The next few hours brought more technical pitched climbing. Although exhausted and feeling slight effects of less oxygen in the higher altitude, the warmth of the morning sun was refreshing. We climbed around six protected pitches, up inside the couloir and through the summit rocks, which led us up and onto the summit ice cap. The slope angle was steep and the ice brittle and hard, but with careful axe and crampon placements it was all good. We were moving slow now, but with the summit in sight, there was no doubt that we were going to reach the top within an hour.
- Copyright Mark Watson
At around 11am on Monday the 21st January, I summitted Aoraki for the first time with the best partner I could ask for. Georges and I were both elated to be standing on top of New Zealand. I clapped my hands together for my father, as promised, and sent waves towards Europe via butterfly effect (one week later he told me that he surfed perfect waves in Portugal’s sunshine for three days!).
It was only five minutes or so of relaxed contempt on the summit, before the demand for focus arrived. The hours of dreaming, of visualizing, of imagining the possibility of launching speed wings from this very summit were now concentrated into present time. Now. We climbed Mt. Cook. When you dream of something for long enough, it’s the strangest feeling making that dream reality. You feel inside your dream and I could feel myself accepting it. It was strange and makes me now smile; as if my dream to fly from this peak was a childish notion – now I was standing here and the self-preserving and rational side of my brain had to accept it! Ha! I called my own bluff. Here we were and in an almost comical realisation, there was only acceptance. Ok, Ben, do it. Let’s see it. Fly your ass off Mt. Cook.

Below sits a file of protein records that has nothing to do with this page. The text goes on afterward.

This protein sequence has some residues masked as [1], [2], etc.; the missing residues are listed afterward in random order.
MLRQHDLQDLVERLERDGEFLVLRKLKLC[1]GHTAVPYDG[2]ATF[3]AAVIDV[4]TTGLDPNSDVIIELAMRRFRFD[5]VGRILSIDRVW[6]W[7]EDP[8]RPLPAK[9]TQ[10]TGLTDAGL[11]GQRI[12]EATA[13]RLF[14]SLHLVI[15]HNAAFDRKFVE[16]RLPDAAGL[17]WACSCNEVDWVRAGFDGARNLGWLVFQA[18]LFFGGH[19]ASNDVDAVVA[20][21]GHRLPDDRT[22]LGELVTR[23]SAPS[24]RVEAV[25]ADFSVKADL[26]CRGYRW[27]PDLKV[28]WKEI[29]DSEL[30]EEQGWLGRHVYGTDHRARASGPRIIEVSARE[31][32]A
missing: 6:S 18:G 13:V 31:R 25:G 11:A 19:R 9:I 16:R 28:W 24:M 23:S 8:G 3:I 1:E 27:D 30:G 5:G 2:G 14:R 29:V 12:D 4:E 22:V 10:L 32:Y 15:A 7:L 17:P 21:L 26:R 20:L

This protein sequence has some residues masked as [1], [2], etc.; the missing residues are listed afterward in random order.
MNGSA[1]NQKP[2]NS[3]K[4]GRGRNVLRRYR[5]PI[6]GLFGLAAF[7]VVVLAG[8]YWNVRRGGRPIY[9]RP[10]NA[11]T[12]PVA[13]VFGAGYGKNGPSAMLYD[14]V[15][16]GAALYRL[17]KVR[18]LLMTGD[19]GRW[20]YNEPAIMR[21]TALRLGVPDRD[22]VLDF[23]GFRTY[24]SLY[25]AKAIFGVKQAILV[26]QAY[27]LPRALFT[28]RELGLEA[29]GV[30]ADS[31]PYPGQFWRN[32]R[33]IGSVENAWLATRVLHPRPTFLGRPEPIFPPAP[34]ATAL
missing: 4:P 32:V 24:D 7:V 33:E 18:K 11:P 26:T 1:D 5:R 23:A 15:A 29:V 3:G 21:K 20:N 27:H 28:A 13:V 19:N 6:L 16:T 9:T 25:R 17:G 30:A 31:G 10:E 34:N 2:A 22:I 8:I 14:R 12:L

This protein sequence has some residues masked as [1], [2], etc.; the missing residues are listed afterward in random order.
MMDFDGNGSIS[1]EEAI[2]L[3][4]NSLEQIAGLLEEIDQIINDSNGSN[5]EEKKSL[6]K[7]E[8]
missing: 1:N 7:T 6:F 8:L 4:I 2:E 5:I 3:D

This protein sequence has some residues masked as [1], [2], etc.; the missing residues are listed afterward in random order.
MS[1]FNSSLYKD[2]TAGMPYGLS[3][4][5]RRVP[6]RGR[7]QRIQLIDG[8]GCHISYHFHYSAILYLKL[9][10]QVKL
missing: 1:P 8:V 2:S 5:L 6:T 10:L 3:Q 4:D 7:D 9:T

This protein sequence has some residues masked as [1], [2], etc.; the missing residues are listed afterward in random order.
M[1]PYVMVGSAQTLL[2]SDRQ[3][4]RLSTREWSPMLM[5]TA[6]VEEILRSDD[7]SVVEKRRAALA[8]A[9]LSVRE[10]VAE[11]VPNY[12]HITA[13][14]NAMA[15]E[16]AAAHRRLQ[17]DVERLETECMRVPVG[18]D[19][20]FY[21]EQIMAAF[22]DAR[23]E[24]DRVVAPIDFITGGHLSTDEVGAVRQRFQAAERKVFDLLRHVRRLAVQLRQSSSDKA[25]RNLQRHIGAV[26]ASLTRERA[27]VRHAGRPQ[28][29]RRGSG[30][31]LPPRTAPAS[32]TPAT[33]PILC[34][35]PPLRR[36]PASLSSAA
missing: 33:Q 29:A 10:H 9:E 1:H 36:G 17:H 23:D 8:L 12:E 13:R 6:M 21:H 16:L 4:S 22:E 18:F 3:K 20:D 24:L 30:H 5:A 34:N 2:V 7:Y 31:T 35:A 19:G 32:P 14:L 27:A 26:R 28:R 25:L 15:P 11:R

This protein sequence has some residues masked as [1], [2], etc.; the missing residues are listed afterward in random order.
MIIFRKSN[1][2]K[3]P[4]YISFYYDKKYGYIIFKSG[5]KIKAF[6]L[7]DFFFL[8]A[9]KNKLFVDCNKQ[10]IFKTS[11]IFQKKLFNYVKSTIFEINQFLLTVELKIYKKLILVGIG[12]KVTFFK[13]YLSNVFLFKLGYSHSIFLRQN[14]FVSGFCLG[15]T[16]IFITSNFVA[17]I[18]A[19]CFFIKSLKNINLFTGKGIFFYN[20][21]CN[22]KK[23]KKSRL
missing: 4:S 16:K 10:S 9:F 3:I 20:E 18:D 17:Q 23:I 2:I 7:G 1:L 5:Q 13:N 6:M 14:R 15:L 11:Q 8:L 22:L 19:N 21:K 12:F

The moments leading up to being clipped in and about to fly, seem now in memory to be a blur. Commitment – that word has definition to me now, if it didn’t before.. Complete submission and commitment. All you have is what you have and only those precise reflexes can allow you to perform the act. My take off wasn’t clean and far from perfect. With alpine packs and a rotor-filled crosswind, neither were the externals. But I’m writing this blog, so take off happened. I watched Georges go first, dissapearing off the ridge. Full-on and non-hesitant commitment. It had to be. I remember standing there afterward, hands on the control lines, staring off the face of Mt. Cook into the empty air below. My life never felt so real, so pure, so right there and living. I could feel every breathe and my senses were alive. I was as alive as I’ve ever felt. Those seconds before taking the first step, changed my life.
I must have stood there for three minutes, but it felt like three seconds. Three minutes was the length of Georges’s flight back down to the glacier and he radioed me instantly after landing. It went something like “Ben, take off was not good..I basically fell off the mountain..the air is not good either with lots of turbulence, so just be ready for it”. My Gopro recorded his dialogue and it’s pretty full-on listening to it even now. Georges is part of the best group of paragliding and speed wing pilots in New Zealand, who I very rarely hear voice concern in spicy situations. To hear those words from him was heavy.
With one step forward and complete commitment, I was airborn. The energy I felt in those moments on Aoraki has still not left me. I think it never will. It is, in essence, what I’ve been searching for. The ultimate high.